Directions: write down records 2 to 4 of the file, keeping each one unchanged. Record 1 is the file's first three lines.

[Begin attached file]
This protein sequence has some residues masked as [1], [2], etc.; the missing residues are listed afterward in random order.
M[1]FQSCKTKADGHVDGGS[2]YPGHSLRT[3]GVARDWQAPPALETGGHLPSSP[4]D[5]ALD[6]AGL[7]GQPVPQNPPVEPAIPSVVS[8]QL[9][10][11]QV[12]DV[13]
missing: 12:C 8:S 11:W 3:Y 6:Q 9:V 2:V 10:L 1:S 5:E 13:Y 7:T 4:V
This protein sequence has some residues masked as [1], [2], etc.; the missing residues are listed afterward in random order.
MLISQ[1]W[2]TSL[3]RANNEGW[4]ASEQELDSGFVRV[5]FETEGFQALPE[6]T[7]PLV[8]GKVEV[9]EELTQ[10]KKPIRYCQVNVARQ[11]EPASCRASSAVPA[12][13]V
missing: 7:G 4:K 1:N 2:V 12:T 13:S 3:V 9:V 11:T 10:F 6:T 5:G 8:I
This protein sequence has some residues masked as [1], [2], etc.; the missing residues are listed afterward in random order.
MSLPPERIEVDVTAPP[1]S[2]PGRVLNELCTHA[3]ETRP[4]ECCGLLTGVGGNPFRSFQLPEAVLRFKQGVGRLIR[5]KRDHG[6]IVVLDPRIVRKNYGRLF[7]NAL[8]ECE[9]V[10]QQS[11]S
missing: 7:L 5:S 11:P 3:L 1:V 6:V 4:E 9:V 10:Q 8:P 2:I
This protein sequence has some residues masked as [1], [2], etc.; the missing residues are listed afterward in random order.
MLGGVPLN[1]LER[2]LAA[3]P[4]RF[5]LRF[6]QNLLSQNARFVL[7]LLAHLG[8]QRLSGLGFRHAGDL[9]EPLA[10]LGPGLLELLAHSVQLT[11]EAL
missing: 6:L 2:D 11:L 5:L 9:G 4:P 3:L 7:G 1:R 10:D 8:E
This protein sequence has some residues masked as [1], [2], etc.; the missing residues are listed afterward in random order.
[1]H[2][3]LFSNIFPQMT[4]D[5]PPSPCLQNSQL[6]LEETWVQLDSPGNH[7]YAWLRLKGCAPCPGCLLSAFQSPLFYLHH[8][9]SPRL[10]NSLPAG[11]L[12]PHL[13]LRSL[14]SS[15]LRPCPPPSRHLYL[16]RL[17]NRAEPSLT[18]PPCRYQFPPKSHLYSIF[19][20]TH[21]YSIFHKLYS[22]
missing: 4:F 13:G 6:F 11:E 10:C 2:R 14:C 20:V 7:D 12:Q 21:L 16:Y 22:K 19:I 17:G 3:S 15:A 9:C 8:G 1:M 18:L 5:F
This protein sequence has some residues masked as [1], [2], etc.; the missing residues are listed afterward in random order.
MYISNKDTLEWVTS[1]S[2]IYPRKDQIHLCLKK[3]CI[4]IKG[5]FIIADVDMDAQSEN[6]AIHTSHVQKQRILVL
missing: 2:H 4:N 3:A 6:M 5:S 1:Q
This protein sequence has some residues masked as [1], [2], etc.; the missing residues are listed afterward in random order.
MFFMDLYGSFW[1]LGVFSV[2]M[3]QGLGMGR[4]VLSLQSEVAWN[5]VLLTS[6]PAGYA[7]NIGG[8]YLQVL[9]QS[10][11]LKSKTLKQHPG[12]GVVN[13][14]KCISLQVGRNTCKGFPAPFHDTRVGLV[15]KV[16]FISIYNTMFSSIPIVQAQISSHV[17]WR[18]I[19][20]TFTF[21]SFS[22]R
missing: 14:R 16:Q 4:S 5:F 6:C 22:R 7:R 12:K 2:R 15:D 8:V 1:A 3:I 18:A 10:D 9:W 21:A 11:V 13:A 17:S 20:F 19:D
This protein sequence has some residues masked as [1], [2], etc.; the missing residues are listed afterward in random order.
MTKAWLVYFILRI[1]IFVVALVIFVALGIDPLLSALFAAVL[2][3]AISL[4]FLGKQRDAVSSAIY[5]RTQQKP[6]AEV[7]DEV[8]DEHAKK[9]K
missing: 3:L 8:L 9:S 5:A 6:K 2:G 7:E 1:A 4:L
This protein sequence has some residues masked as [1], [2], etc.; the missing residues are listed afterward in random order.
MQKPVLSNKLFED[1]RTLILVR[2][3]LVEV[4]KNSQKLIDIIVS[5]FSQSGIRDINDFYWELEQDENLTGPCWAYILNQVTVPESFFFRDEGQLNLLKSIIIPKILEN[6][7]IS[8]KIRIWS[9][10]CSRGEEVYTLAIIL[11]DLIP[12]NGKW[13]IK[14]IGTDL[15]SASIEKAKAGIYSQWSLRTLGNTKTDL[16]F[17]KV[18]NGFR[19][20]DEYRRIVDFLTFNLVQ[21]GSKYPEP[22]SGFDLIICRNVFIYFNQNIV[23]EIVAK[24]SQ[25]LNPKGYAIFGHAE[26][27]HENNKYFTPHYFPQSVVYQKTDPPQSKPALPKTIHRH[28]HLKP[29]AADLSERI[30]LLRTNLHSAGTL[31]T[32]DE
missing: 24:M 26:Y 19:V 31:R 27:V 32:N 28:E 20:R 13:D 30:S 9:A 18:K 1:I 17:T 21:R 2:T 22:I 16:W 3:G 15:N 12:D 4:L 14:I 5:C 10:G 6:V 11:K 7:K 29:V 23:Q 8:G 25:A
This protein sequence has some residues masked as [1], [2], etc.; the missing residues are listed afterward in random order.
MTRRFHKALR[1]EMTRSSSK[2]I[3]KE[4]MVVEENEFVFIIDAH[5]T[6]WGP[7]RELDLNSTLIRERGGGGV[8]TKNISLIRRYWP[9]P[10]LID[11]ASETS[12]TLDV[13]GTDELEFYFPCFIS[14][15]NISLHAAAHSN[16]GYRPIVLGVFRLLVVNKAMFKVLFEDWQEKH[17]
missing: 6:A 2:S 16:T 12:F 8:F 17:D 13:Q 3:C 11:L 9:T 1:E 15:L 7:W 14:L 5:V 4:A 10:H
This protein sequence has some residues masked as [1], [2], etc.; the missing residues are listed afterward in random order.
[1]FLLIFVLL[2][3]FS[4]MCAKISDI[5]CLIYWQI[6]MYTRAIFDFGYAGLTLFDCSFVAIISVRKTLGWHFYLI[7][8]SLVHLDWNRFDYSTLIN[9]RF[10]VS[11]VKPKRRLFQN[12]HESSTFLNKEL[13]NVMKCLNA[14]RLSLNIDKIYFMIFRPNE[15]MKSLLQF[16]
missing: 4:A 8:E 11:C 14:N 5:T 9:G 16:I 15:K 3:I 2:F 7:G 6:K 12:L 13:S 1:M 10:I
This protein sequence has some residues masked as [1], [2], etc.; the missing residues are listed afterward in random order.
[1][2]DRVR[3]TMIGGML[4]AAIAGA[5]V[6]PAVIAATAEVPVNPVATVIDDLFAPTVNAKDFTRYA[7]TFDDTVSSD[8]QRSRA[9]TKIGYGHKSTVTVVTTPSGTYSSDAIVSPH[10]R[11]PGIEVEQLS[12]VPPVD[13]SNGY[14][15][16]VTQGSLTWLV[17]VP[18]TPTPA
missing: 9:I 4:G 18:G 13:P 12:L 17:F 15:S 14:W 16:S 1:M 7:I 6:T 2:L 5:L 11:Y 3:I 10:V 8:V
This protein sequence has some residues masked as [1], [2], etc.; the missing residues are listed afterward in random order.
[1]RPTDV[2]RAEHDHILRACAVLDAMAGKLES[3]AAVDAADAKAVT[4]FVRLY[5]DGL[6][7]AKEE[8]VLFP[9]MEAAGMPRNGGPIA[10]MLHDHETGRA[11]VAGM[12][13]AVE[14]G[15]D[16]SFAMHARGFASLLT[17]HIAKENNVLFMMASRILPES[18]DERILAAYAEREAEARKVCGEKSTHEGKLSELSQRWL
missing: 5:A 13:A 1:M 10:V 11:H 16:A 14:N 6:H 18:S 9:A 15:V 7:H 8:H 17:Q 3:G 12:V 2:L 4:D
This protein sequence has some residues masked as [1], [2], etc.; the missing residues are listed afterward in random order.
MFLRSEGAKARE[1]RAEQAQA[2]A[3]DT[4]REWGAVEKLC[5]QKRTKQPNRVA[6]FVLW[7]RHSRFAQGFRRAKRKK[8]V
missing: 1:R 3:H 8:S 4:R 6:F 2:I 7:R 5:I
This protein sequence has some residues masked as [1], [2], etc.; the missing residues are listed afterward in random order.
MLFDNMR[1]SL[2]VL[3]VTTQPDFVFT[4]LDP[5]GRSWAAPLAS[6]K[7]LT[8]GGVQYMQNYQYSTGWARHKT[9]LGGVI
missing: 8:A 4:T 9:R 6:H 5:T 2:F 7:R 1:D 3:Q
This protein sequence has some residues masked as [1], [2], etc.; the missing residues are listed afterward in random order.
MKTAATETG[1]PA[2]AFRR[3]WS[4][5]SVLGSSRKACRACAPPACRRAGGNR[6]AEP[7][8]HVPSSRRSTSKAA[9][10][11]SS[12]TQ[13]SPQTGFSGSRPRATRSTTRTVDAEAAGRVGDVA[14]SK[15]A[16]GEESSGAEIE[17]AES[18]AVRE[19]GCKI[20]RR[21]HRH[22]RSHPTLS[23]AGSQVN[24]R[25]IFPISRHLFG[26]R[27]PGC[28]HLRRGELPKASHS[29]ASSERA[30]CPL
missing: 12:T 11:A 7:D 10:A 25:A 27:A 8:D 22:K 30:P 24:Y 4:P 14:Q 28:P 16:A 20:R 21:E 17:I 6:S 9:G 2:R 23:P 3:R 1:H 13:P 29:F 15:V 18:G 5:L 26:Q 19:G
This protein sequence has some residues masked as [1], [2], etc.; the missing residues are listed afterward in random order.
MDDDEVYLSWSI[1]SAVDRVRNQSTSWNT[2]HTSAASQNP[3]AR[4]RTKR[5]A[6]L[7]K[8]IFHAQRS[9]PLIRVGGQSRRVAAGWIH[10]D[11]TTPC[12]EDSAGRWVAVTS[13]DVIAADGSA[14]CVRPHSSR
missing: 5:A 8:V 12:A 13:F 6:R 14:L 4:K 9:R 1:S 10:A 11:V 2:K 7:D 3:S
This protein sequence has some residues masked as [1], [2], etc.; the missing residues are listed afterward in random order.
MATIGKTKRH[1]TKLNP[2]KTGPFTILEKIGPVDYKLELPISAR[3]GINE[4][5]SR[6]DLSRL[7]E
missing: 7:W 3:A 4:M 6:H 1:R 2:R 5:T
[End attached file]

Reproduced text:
This protein sequence has some residues masked as [1], [2], etc.; the missing residues are listed afterward in random order.
MLISQ[1]W[2]TSL[3]RANNEGW[4]ASEQELDSGFVRV[5]FETEGFQALPE[6]T[7]PLV[8]GKVEV[9]EELTQ[10]KKPIRYCQVNVARQ[11]EPASCRASSAVPA[12][13]V
missing: 7:G 4:K 1:N 2:V 12:T 13:S 3:V 9:V 11:T 10:F 6:T 5:G 8:I
This protein sequence has some residues masked as [1], [2], etc.; the missing residues are listed afterward in random order.
MSLPPERIEVDVTAPP[1]S[2]PGRVLNELCTHA[3]ETRP[4]ECCGLLTGVGGNPFRSFQLPEAVLRFKQGVGRLIR[5]KRDHG[6]IVVLDPRIVRKNYGRLF[7]NAL[8]ECE[9]V[10]QQS[11]S
missing: 7:L 5:S 11:P 3:L 1:V 6:V 4:E 9:V 10:Q 8:P 2:I
This protein sequence has some residues masked as [1], [2], etc.; the missing residues are listed afterward in random order.
MLGGVPLN[1]LER[2]LAA[3]P[4]RF[5]LRF[6]QNLLSQNARFVL[7]LLAHLG[8]QRLSGLGFRHAGDL[9]EPLA[10]LGPGLLELLAHSVQLT[11]EAL
missing: 6:L 2:D 11:L 5:L 9:G 4:P 3:L 7:G 1:R 10:D 8:E